Albatross had many significant achievements to its name in the years from 1932 to 1939. Its books were widely recognised as a design classic and in many respects became the model for Penguin Books, it achieved commercial success and an effective takeover of the old-established firm of Tauchnitz and it published for the first time in Europe many significant novels that went on to become classics. Even surviving, as a firm with a Jewish owner and Jewish managers, was an achievement in Nazi Germany. But it had another ace up its sleeve as well – The Albatross Crime Club.
This was a direct offshoot of the Collins Crime Club in the UK, facilitated by the presence of Ian and William Collins on the Albatross Board of Directors. Collins had become almost the godfather of the Golden Age of detective fiction with their series, launched in 1930. The Collins Crime Club though was essentially a mailing list rather than a book club. Members paid nothing to join and had no obligation to buy the books, which were sold through bookshops in the normal way. But they received a quarterly newsletter and by 1934 the Club boasted 25,000 subscribers. So an extension into continental Europe through Albatross must have seemed attractive to both parties.
The new series launched in 1933, so there was already a sizeable back catalogue of titles in the Collins Crime Club to choose from, but in practice the first batch of titles (from 101 to 114) were all ones that had been published in the UK within the previous year or so. This went against the usual practice at that time, almost always enforced, that a continental paperback edition had to wait at least a year after first UK publication, to avoid eating into sales of the UK hardback. Presumably the close relationship with Collins allowed them to override this. So continental readers in 1933 had access to such recently published titles as ‘The ring of eyes’ by Hulbert Footner or ‘The motor rally mystery’ and ‘The Claverton mystery’ by John Rhode. Pride of place though went to Philip MacDonald,who had three titles in the first batch, with ‘Death on my left’ (volume 101), ‘R.I.P.’ (vol. 109) and as Martin Porlock, ‘X v Rex’ (vol. 107).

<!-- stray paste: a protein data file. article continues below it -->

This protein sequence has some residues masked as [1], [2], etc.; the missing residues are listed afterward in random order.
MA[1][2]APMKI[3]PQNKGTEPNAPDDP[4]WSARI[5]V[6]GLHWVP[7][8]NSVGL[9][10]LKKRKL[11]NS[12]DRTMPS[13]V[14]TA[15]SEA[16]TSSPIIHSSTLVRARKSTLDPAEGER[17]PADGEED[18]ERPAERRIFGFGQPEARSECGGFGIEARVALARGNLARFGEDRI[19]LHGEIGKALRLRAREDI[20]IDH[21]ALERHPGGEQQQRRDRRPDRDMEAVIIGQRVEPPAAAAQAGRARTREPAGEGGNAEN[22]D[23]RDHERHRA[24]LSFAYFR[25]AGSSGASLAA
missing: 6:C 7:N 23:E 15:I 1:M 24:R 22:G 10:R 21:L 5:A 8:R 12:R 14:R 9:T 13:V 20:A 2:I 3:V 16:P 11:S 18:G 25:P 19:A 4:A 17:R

Over the next 6 years through to the outbreak of war, Albatross published a total of 109 Crime Club titles, gradually bringing in most of the authors who had appeared in the Collins Crime Club. There were 14 titles by Agatha Christie, although even she had to take second place to Cecil John Street, with a total of 17 under his two pseudonyms of John Rhode and Miles Burton. Most of the books that appeared came relatively quickly after UK publication, and in most cases they are not only the First Continental Edition, but also the First Paperback Edition. Collins didn’t start to sell paperback editions themselves until the launch of their White Circle series in 1936, and even then they usually left a longer gap after publication of the hardback.
As with Collins, the Albatross Crime Club was really just a marketing device and mailing list rather than a real club. I have never seen any evidence of newsletters for club members, although I do have a copy of one flyer about new titles that might have been sent out to the mailing list. I’d love to hear of, or see, any evidence of other marketing materials.
From 1937 the Crime Club was joined by the Albatross Mystery Club, again publishing books previously published by Collins, and a further 23 books were included in this series before war intervened. There were also crime and mystery books not coming from Collins that were published in the main Albatross Modern Continental Library. Both of those developments though are a story for another day.